Sasha the pit bull just may be a real-life Lassie.
When an apartment building in Stockton, California, caught fire, the 8-month-old puppy sprang into action to warn her owners about the impending danger.
The dog was outside and began barking and banging on the door, prompting her owner, Nana Chaichanhda, to open it and discover the flames coming from the next unit, which happened to be her cousin’s apartment in the fourplex.
Chaichanhda quickly raced to get her 7-month-old daughter, Masailah, from the bedroom, but Sasha was already on the case. The dog was trying to drag the baby to safety by her diaper.
The dog’s heroic actions caught the attention of the local news, and KCRA reporter Tom Miller shared this sweet photo of Sasha and Masailah together on Twitter:
At Stockton family is crediting their eight-month-old pitbull Sasha with saving them by waking them up and grabbing the baby by the diaper when their house caught on fire pic.twitter.com/he5QI4Xum6
— Tom Miller (@TomMillerKXAN) June 8, 2018
Chaichanhda says her dog and baby have a close connection, and even take baths and sleep together.
Miller also shared this footage of the blaze that could have claimed their lives:
— Tom Miller (@TomMillerKXAN) June 8, 2018
Luckily, all three made it out of the building unharmed.
Chaichanhda’s cousin was not home at the time of the blaze, but their home is now destroyed. In the wake of her ordeal, Chaichanhda is grateful that her faithful pup was there to save the day.
“It meant a lot. I owe her everything,” she told Fox 40. “If it wasn’t for her, I would have still been in bed and things could have taken a worse turn.”
A GoFundMe page has been set up by Chaichanhda’s sister, Christine White, to help them start their lives over in a new home and help pay for expenses like food and clothing while they attempt to rebuild everything they lost. The cause of the fire is still under investigation.
We’re so glad that this hero pup was there to make sure everyone survived! If you have pets in the house, take these steps to ensure their safety in the event of a fire.
Rescue Dog Sniffs Out Skin Cancer On Owner’s Nose
Dogs are amazing creatures, no doubt.
Anyone who has walked a dog even once knows how powerful the animal’s sense of smell is. It’s their primary way of exploring and learning about the world around them. It also means they sniff every single fire hydrant, tree, spot of dirt and pup they encounter.
For one dog owner in Buffalo, New York, that powerful nose turned out to be a serious blessing.
Lauren Gauthier’s treeing Walker coonhound’s keen sense of smell alerted the woman to skin cancer on her nose. After her adopted pup, Victoria, fixated on her nose more than once, she went to the doctor.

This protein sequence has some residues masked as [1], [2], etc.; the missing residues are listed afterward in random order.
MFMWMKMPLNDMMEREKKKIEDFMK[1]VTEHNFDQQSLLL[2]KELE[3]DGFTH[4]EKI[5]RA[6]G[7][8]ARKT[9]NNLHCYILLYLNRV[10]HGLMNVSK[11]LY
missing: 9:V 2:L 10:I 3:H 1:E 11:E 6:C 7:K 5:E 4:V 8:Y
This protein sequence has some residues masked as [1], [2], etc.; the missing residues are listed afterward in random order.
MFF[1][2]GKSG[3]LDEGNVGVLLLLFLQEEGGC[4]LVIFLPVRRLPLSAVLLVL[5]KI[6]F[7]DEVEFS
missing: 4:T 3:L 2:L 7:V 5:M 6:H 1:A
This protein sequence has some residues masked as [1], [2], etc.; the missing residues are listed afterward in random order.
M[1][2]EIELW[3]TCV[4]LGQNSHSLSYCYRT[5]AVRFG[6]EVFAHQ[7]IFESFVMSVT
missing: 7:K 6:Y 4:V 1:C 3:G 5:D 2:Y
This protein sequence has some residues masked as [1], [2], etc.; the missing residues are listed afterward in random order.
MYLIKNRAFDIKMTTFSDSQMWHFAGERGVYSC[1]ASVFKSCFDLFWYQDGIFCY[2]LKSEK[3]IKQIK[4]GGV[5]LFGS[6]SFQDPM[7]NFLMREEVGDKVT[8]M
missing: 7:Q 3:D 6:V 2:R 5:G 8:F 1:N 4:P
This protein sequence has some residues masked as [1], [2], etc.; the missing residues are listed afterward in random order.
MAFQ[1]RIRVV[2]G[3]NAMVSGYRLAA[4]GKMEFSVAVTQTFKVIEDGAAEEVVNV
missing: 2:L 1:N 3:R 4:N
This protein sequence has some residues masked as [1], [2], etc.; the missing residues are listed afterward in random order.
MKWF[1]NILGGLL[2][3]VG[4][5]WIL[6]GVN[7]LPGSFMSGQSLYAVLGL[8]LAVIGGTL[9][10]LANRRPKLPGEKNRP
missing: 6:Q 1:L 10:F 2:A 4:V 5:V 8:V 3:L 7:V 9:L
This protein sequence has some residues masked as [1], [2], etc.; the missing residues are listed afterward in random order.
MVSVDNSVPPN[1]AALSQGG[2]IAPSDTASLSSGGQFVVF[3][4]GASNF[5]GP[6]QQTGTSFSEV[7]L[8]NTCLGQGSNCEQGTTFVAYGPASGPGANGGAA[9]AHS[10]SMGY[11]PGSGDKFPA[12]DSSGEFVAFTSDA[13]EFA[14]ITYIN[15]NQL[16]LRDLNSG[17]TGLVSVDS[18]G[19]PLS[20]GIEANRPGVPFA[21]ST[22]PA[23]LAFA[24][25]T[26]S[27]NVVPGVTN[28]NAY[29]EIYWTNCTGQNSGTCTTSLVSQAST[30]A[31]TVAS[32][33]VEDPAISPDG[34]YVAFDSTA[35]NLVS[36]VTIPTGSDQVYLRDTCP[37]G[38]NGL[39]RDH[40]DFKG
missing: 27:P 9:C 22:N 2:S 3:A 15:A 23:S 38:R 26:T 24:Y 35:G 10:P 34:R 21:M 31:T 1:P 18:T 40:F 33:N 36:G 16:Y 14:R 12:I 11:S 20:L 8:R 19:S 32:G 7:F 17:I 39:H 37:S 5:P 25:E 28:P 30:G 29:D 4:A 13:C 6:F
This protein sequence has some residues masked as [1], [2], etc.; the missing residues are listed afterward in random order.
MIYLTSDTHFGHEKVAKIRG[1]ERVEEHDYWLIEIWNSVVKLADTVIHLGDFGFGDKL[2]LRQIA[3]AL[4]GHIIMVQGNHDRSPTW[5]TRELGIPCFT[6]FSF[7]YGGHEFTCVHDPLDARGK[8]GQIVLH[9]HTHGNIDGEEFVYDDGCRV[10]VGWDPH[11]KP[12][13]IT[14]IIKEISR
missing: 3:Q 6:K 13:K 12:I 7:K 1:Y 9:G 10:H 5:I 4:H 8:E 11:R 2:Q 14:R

“She started smelling a specific area of my nose to the extent that she would actually touch her nose to mine where the cancer is and lean back and look at me and smell it again and look at me,” Gauthier recently told “Inside Edition.”
Gauthier adopted Victoria less than a year ago and the dog has no specific training to detect illnesses. In fact, Victoria only has one eye—but that apparently doesn’t hold her nose back! Gauthier’s dermatologist confirmed the pup was on to something: a basal cell carcinoma on her owner’s nose. According to “Inside Edition,” she’s since had surgery to successfully remove the cancer.
Victoria’s find should come as no surprise, as hounds are the superstar sniffers of the dog world.
Doctor’s Best Friend
There have been plenty of instances of dogs detecting and alerting their humans to cancers and other medical conditions.
“The idea that dogs can sniff out and detect different types of cancers is a poorly understood but well-documented phenomenon,” Joshua Zeichner, director of cosmetic and clinical research in dermatology at Mount Sinai Hospital in New York City, shared with Allure. “There are several cases of dogs actually licking or paying attention to specific lesions on their owners’ skin.”
But how do they do it? It seems dogs are able to sniff out chemicals released by a range of different cancers, including bladder, lung and breast.
This theory is nothing new. Dogs in one 2006 study sniffed out breast and lung cancers, with about 90 percent accuracy, by smelling patients’ breath. Research is ongoing to confirm exactly what chemicals dogs can smell and how doctors can train them to specifically detect certain diseases.
In the meantime, it’s a good idea to follow your dog’s nose.
Has your pup ever sniffed out anything interesting?